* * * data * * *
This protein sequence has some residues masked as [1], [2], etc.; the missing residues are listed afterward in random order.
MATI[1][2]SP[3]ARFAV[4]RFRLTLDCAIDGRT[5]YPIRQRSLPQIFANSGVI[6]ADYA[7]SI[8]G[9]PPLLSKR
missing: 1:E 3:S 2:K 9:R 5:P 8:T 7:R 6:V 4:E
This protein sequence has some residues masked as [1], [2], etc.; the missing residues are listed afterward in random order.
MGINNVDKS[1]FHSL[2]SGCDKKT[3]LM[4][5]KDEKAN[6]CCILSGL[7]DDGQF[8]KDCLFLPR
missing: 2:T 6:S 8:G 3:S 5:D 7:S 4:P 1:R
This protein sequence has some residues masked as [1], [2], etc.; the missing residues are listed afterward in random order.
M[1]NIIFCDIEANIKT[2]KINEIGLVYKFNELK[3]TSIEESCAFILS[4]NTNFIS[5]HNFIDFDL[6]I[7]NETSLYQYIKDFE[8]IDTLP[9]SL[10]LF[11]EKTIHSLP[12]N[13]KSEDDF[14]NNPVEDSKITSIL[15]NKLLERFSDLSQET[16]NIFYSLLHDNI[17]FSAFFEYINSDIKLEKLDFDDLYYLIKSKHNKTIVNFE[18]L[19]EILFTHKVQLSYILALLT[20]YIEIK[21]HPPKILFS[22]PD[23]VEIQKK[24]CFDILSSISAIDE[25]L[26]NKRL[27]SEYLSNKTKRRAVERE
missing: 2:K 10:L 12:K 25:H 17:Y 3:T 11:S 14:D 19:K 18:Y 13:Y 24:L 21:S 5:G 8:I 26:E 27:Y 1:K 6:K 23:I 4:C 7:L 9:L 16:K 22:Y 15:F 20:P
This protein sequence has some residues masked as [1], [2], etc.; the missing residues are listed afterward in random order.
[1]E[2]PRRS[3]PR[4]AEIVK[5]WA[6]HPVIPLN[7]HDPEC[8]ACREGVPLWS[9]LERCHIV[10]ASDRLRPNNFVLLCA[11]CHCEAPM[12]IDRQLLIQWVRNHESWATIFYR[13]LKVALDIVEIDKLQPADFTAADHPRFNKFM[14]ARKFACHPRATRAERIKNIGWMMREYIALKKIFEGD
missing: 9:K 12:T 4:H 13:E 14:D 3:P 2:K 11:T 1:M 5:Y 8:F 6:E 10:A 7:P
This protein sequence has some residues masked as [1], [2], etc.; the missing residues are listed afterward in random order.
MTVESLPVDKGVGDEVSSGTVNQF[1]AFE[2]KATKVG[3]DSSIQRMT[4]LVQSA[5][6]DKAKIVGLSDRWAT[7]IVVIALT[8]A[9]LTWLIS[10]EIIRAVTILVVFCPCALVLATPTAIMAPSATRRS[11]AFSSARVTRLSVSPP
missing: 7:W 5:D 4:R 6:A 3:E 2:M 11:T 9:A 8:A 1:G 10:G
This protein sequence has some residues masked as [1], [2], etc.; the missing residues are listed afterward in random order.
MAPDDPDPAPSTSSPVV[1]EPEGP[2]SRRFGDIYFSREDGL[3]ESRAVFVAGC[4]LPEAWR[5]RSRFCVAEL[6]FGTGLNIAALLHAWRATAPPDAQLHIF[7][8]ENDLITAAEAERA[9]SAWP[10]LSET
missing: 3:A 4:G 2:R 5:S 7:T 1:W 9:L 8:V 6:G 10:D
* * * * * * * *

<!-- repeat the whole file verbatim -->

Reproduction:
This protein sequence has some residues masked as [1], [2], etc.; the missing residues are listed afterward in random order.
MATI[1][2]SP[3]ARFAV[4]RFRLTLDCAIDGRT[5]YPIRQRSLPQIFANSGVI[6]ADYA[7]SI[8]G[9]PPLLSKR
missing: 1:E 3:S 2:K 9:R 5:P 8:T 7:R 6:V 4:E
This protein sequence has some residues masked as [1], [2], etc.; the missing residues are listed afterward in random order.
MGINNVDKS[1]FHSL[2]SGCDKKT[3]LM[4][5]KDEKAN[6]CCILSGL[7]DDGQF[8]KDCLFLPR
missing: 2:T 6:S 8:G 3:S 5:D 7:S 4:P 1:R
This protein sequence has some residues masked as [1], [2], etc.; the missing residues are listed afterward in random order.
M[1]NIIFCDIEANIKT[2]KINEIGLVYKFNELK[3]TSIEESCAFILS[4]NTNFIS[5]HNFIDFDL[6]I[7]NETSLYQYIKDFE[8]IDTLP[9]SL[10]LF[11]EKTIHSLP[12]N[13]KSEDDF[14]NNPVEDSKITSIL[15]NKLLERFSDLSQET[16]NIFYSLLHDNI[17]FSAFFEYINSDIKLEKLDFDDLYYLIKSKHNKTIVNFE[18]L[19]EILFTHKVQLSYILALLT[20]YIEIK[21]HPPKILFS[22]PD[23]VEIQKK[24]CFDILSSISAIDE[25]L[26]NKRL[27]SEYLSNKTKRRAVERE
missing: 2:K 10:L 12:K 25:H 17:Y 3:T 11:S 14:D 19:K 18:Y 13:Y 24:L 21:S 5:G 8:I 26:E 27:Y 1:K 6:K 23:I 4:C 7:L 9:L 16:K 22:Y 15:F 20:P
This protein sequence has some residues masked as [1], [2], etc.; the missing residues are listed afterward in random order.
[1]E[2]PRRS[3]PR[4]AEIVK[5]WA[6]HPVIPLN[7]HDPEC[8]ACREGVPLWS[9]LERCHIV[10]ASDRLRPNNFVLLCA[11]CHCEAPM[12]IDRQLLIQWVRNHESWATIFYR[13]LKVALDIVEIDKLQPADFTAADHPRFNKFM[14]ARKFACHPRATRAERIKNIGWMMREYIALKKIFEGD
missing: 9:K 12:T 4:H 13:E 14:D 3:P 2:K 11:T 1:M 5:Y 8:F 6:E 10:A 7:P
This protein sequence has some residues masked as [1], [2], etc.; the missing residues are listed afterward in random order.
MTVESLPVDKGVGDEVSSGTVNQF[1]AFE[2]KATKVG[3]DSSIQRMT[4]LVQSA[5][6]DKAKIVGLSDRWAT[7]IVVIALT[8]A[9]LTWLIS[10]EIIRAVTILVVFCPCALVLATPTAIMAPSATRRS[11]AFSSARVTRLSVSPP
missing: 7:W 5:D 4:R 6:A 3:E 2:M 11:T 9:A 8:A 1:G 10:G
This protein sequence has some residues masked as [1], [2], etc.; the missing residues are listed afterward in random order.
MAPDDPDPAPSTSSPVV[1]EPEGP[2]SRRFGDIYFSREDGL[3]ESRAVFVAGC[4]LPEAWR[5]RSRFCVAEL[6]FGTGLNIAALLHAWRATAPPDAQLHIF[7][8]ENDLITAAEAERA[9]SAWP[10]LSET
missing: 3:A 4:G 2:R 5:S 7:T 1:W 9:L 8:V 6:G 10:D